UT3 Teaches us about CPU Architecture

For our first real look at Epic's Unreal Engine 3 on the PC, we've got a number of questions to answer. First and foremost we want to know what sort of CPU requirements Epic's most impressive engine to date commands.

Obviously the GPU side will be more important, but it's rare that we get a brand new engine to really evaluate CPU architecture with so we took this opportunity to do just that. While we've had other UE3 based games in the past (e.g. Rainbow Six: Vegas, Bioshock), this is the first Epic created title at our disposal.

The limited benchmarking support of the UT3 Demo beta unfortunately doesn't lend itself to being the best CPU test. The built-in flybys don't have much in the way of real-world physics as the CPU spends its extra time calculating spinning weapons and the position of the camera flying around, but there are no explosions or damage to take into account. The final game may have a different impact on CPU usage, but we'd expect things to get more CPU-intensive, not less, in real world scenarios. We'll do the best we can with what we have, so let's get to it.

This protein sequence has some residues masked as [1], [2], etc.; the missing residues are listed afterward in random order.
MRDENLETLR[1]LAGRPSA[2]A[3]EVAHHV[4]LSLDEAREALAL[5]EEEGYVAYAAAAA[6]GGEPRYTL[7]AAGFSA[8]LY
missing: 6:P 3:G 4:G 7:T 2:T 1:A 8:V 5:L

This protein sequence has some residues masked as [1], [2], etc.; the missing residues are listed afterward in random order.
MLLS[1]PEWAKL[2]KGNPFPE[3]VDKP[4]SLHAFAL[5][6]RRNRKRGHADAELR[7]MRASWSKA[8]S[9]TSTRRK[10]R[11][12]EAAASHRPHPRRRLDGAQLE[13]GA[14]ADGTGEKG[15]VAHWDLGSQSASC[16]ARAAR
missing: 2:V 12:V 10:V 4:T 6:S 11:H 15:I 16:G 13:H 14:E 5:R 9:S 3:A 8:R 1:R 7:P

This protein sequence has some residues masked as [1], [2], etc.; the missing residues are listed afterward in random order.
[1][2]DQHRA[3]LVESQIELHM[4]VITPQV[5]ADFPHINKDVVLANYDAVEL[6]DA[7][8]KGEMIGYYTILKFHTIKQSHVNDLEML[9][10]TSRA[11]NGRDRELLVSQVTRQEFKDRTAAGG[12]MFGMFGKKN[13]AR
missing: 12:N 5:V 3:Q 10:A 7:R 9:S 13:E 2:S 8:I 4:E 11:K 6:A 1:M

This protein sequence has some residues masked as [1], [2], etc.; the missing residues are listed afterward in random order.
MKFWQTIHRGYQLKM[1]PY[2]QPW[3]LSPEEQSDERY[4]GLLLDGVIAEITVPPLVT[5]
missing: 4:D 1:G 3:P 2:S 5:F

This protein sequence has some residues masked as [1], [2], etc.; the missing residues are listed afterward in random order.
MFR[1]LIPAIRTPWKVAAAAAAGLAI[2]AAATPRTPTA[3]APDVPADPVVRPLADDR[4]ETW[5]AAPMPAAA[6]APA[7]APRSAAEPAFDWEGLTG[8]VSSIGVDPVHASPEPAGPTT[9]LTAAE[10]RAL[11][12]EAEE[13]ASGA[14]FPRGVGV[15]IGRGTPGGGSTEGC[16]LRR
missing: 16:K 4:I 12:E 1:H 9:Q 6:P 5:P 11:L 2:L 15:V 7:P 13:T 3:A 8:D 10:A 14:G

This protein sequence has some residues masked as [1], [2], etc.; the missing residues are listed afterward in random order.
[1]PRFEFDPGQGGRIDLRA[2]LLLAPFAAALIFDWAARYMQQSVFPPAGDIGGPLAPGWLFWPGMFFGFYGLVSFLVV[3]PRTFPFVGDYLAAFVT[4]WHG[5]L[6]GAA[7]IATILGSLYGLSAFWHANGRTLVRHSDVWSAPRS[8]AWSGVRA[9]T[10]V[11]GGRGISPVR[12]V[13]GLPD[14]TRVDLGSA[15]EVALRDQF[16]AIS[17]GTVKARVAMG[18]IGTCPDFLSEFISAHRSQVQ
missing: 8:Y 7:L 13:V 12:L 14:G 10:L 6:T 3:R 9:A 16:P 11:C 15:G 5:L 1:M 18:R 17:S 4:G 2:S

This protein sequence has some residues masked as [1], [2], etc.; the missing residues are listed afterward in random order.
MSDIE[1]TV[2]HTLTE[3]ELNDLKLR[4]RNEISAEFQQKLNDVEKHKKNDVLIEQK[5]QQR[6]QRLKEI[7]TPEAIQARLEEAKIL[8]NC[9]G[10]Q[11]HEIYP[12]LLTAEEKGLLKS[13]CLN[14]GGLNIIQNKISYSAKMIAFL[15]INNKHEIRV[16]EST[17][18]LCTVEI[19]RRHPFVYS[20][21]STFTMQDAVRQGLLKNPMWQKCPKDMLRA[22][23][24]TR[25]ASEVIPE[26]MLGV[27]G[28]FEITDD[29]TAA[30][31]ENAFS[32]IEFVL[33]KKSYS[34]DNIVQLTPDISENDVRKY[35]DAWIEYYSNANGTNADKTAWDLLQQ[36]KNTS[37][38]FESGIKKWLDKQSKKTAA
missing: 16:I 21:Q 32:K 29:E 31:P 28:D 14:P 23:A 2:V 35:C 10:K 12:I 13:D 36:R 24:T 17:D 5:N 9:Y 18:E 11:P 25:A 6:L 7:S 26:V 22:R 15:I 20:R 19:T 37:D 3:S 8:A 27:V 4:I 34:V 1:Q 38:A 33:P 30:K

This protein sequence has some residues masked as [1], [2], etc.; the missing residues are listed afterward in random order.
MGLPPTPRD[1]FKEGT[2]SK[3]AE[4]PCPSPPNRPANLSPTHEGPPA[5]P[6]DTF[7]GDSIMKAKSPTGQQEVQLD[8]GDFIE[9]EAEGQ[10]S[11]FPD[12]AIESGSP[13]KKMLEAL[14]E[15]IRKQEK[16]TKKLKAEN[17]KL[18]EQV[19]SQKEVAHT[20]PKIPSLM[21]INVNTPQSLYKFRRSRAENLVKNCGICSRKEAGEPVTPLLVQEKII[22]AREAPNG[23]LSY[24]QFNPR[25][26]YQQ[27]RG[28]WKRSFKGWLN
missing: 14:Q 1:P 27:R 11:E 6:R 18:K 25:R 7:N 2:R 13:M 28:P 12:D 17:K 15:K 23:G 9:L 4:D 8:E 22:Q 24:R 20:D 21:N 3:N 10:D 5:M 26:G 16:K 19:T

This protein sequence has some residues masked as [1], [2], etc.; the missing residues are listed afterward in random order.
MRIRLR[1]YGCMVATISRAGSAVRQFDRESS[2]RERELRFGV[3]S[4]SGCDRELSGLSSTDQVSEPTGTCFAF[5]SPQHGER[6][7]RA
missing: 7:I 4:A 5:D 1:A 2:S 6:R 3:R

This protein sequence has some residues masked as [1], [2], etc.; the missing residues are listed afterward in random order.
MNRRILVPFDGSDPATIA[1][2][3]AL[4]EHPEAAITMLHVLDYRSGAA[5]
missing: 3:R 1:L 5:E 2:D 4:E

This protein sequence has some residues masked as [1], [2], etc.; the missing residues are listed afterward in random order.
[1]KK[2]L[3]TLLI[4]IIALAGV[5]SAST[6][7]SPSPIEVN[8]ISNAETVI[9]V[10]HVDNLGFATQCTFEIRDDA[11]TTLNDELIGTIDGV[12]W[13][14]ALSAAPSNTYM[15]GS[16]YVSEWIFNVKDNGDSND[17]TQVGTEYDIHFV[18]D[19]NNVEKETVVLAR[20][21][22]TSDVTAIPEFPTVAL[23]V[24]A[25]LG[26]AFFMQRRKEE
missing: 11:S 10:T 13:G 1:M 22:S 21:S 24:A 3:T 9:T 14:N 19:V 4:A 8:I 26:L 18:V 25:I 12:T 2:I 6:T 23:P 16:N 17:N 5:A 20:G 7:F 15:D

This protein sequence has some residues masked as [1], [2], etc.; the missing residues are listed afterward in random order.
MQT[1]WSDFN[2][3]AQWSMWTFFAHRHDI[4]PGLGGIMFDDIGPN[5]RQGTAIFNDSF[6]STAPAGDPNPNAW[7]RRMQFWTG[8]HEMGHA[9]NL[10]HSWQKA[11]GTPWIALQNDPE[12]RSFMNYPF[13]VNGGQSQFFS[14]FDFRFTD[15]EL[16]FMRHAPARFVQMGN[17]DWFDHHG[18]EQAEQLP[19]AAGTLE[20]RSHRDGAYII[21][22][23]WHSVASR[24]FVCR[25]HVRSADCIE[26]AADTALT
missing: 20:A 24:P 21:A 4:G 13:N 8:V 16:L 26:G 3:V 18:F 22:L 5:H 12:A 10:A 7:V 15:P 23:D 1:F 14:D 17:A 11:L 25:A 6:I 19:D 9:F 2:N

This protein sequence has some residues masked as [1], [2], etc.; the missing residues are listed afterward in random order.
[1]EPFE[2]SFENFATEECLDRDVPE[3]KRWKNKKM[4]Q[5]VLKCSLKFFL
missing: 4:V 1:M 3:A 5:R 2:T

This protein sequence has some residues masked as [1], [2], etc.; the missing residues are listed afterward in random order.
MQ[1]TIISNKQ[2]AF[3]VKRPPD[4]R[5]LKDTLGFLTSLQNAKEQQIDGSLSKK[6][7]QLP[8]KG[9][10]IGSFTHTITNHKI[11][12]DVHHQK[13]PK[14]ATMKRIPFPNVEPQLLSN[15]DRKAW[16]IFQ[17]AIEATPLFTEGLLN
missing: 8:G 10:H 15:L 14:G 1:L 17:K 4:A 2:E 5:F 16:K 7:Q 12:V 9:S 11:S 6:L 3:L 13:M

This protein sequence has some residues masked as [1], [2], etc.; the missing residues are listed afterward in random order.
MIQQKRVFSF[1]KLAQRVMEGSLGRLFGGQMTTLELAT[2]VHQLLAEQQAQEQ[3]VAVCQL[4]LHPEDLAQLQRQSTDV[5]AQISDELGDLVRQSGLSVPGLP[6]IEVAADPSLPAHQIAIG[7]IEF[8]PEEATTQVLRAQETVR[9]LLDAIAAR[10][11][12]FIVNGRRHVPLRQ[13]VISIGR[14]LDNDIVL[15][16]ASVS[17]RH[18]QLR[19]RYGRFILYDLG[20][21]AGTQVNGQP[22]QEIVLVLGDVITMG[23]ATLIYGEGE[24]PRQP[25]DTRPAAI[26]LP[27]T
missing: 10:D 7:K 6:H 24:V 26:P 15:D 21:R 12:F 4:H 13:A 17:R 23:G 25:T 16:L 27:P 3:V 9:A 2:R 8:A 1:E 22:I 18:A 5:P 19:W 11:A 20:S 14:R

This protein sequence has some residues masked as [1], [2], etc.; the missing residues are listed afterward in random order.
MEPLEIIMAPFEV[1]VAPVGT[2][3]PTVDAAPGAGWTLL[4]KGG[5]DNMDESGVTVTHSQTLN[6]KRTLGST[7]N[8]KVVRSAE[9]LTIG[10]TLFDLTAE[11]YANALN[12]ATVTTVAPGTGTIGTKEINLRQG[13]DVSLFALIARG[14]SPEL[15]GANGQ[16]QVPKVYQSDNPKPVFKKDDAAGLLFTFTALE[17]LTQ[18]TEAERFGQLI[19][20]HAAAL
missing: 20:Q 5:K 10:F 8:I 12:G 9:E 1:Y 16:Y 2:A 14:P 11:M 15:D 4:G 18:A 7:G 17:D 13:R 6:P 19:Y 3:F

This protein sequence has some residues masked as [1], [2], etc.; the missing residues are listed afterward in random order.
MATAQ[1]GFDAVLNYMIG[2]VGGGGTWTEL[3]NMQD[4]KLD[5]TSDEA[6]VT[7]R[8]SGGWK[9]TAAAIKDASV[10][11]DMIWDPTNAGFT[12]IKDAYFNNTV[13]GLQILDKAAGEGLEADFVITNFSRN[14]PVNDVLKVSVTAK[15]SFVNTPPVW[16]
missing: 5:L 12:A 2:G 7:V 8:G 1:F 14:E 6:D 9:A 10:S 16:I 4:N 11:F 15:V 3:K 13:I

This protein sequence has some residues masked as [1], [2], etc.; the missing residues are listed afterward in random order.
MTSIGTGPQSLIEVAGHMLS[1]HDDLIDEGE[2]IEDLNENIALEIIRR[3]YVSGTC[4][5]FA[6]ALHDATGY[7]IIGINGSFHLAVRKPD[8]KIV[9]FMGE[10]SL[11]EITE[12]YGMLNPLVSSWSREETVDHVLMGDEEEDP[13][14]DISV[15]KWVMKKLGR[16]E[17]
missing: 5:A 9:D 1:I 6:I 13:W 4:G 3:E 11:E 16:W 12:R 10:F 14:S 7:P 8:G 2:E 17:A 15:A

Cache Scaling: 1MB, 2MB, 4MB

One thing we noticed about the latest version of Valve's Source engine is that it is very sensitive to cache sizes and memory speed in general, which is important to realize given that there are large differences in cache size between Intel's three processor tiers (E6000, E4000 and E2000).

The Pentium Dual-Core chips are quite attractive these days, especially thanks to how overclockable they are. If you look back at our Midrange CPU Roundup you'll see that we fondly recommend them, especially when mild overclocking gives you the performance of a $160 chip out of a $70 one. The problem is that if newer titles are more dependent on larger caches then these smaller L2 CPUs become less attractive; you can always overclock them, but you can't add more cache.

To see how dependent Unreal Engine 3 and the UT3 demo are on low latency memory accesses we ran 4MB, 2MB and 1MB L2 Core 2 processors at 1.8GHz to compare performance scaling.

L2 Cache Comparison - DM-ShangriLa

L2 Cache Comparison - DM-HeatRay

L2 Cache Comparison - vCTF-Suspense